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Is the driving range a waste of time?


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So I get a bucket of warm up balls before my round and go to the range. I start with 9 to 3 shots. I hit every one of them perfectly with my gap wedge. Then I go to 3/4 shots. Then full shots. Then I take out my 8 iron and do the same thing. I hit every shot perfectly straight and on target. They made that nice noise when you hit the ball - you know that whump sound. This was going to be a banner round. I go to the practice green and putt. Took some getting used to. These greens are fast. But they're soft.

Now onto the course. I bomb my drive. Make decent contact with my iron but push the shot. That was the last good iron contact I hit for 6 holes. Everything from then on was a fat chunk. Where did that range session go?

This has happened  the last three times I've gone to the range - good sessions. Bad outings on the course.

Is there a video of "Taking your range game to the course?" Mike? Erik?

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Is a batting cage a waste of time? Is returning the serve from a tennis ball thrower a waste of time? Is it a waste of time to punch a heavy bag? No. It's not the same as the real thing, but it

The driving range is not a waste of time. However, there is a lot of time wasted on the driving range.  If you want to play this game well, 75 percent of the balls you hit should be with wedges in you

So I get a bucket of warm up balls before my round and go to the range. I start with 9 to 3 shots. I hit every one of them perfectly with my gap wedge. Then I go to 3/4 shots. Then full shots. Then I take out my 8 iron and do the same thing. I hit every shot perfectly straight and on target. They made that nice noise when you hit the ball - you know that whump sound. This was going to be a banner round. I go to the practice green and putt. Took some getting used to. These greens are fast. But they're soft. Now onto the course. I bomb my drive. Make decent contact with my iron but push the shot. That was the last good iron contact I hit for 6 holes. Everything from then on was a fat chunk. Where did that range session go? This has happened  the last three times I've gone to the range - good sessions. Bad outings on the course. Is there a video of "Taking your range game to the course?" Mike? Erik?

Were you hitting off of mats?

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Helloooooooo, Tiger.

I like the range to get a rhythm, to gain confidence that I am ready. I start slowly with a wedge - and hit some chips, then I guess it's a flying wedge, then half wedges, full wedges, 8i, a hybrid, driver, then back to wedges for rhythm. If I'm smart, I'm not going balls out.

I think most tend to get quicker on the course than on the range. If you can think rhythm and staying within yourself.

Easier said than done.

Ask Tiger.

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Of course. You know they don't allow you to hit off grass with irons around here unless you're at a private club.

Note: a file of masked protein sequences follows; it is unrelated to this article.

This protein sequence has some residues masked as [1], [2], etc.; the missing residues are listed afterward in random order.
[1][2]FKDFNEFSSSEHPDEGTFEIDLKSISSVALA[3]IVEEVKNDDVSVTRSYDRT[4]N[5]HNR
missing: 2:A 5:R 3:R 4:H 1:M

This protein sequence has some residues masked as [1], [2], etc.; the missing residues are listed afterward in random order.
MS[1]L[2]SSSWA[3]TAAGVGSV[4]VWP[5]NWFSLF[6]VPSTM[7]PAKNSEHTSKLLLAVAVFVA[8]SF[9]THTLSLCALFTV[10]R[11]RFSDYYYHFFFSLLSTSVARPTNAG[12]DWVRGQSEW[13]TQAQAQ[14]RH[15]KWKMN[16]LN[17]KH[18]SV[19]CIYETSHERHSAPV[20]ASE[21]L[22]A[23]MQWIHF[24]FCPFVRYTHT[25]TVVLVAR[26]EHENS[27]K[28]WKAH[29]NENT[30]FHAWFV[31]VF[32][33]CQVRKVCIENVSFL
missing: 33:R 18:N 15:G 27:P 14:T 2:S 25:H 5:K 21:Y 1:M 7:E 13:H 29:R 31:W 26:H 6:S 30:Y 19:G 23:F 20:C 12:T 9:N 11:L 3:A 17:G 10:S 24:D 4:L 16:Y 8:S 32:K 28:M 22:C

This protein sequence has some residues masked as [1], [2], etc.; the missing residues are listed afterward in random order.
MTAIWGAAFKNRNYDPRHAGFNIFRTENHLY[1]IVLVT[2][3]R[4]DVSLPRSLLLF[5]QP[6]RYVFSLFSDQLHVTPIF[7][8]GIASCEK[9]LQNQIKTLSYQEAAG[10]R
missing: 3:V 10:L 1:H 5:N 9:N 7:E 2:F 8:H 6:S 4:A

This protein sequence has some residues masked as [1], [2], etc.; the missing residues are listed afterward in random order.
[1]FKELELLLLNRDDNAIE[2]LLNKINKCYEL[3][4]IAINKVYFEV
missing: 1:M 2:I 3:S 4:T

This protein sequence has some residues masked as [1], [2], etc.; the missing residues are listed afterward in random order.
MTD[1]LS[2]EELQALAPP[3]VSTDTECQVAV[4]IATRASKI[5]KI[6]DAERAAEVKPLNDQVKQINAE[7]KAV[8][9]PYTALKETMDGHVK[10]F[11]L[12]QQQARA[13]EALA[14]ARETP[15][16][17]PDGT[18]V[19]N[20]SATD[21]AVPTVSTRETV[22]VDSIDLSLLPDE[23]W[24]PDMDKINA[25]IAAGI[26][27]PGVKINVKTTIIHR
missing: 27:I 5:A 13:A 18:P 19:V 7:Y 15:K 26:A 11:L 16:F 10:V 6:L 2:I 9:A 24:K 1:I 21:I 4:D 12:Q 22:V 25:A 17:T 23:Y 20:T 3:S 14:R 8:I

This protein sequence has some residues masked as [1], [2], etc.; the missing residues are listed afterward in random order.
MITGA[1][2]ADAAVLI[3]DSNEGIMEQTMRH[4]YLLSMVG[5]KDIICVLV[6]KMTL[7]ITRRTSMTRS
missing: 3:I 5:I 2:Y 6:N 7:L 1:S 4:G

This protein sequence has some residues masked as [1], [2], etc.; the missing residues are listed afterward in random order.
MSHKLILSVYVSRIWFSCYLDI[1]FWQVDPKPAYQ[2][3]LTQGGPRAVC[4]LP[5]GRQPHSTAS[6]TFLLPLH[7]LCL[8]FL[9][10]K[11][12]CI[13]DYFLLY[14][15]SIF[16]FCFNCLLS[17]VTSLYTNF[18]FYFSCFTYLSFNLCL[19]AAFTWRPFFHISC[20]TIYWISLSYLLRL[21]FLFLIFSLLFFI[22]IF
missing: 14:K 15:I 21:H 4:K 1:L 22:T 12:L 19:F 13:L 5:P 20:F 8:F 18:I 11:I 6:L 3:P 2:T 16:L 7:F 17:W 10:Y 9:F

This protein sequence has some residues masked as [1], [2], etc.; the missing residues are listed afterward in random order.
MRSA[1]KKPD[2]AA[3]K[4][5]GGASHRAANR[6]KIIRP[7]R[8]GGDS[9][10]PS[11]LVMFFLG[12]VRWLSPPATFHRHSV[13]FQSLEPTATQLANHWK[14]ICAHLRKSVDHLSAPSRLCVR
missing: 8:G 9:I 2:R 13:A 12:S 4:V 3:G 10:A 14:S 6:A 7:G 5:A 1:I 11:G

When I was in high school, Northshore in Federal Way was the closest course to me and they had grass areas to practice your irons as well as matts. I would always practice on the matts and hit a ton of great iron shots but then would go out and hit everything horribly fat in my rounds. I couldn't understand why that would happen so I started going over to the grass practice area and all my shots were fat, shanked, etc. The matts disguise bad shots but it's so hard to tell until you hit off grass. The pro at HC lets people hit off the grass sometimes. You should ask of it's ok and do that before your round.

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Unfortunately I was at Allenmore. ;-)

I did a little mirror work today and it is as I suspected. I'm getting stuck on my right side. When I transition into my downswing I'm not starting my motion forward with my hip turn and the club strikes behind the ball. When I move forward the club strikes the ball then the carpet. Basically I just need someone to get on me for an hour about it and help me get a positive picture in my brain.

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I suppose the driving range is a waste of time if you are not working on something specific, checking distances, and/or aiming at a target. I am guilty of not doing any of those three things sometimes. However,  I do have fun just hitting balls sometimes. Sometimes I might hit a bucket (60-80 balls) just to let my golf swing muscles know they will be needed at a later date.

Other times I won't finish the bucket, and will go over to the short game practice area for an accuracy/distance check up. If you think about it, that's what golf really is all about. Correct distance with accuracy in the long game, short game, and putting.

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I mean, there are no consequences to bad shots on the range. Where does that happen on the golf course? Don't we just wind up beating balls? I've found that going out on the course for practice rounds and playing 2 or 3 balls is more effective. Uneven lies, water, trees, endless short game opportunities. And consequences. You can't lose a range ball. The driving range is a tempo killer as well.


I think it depends on how you practice at the range. You're not supposed to just go beat balls and that's it. What I do it make it so that it does matter. Aim for a specific target every shot. Change targets often. Go thru your whole pre-shot routine on every stroke. Line it up, lay down some sticks to check ball position. Hit some fades, hit some draws. You can visualize the fairway being there even when it's not and you can tell if you just hit into the woods or not. I used to just beat balls, but since I changed to the above, the range practice is much more productive!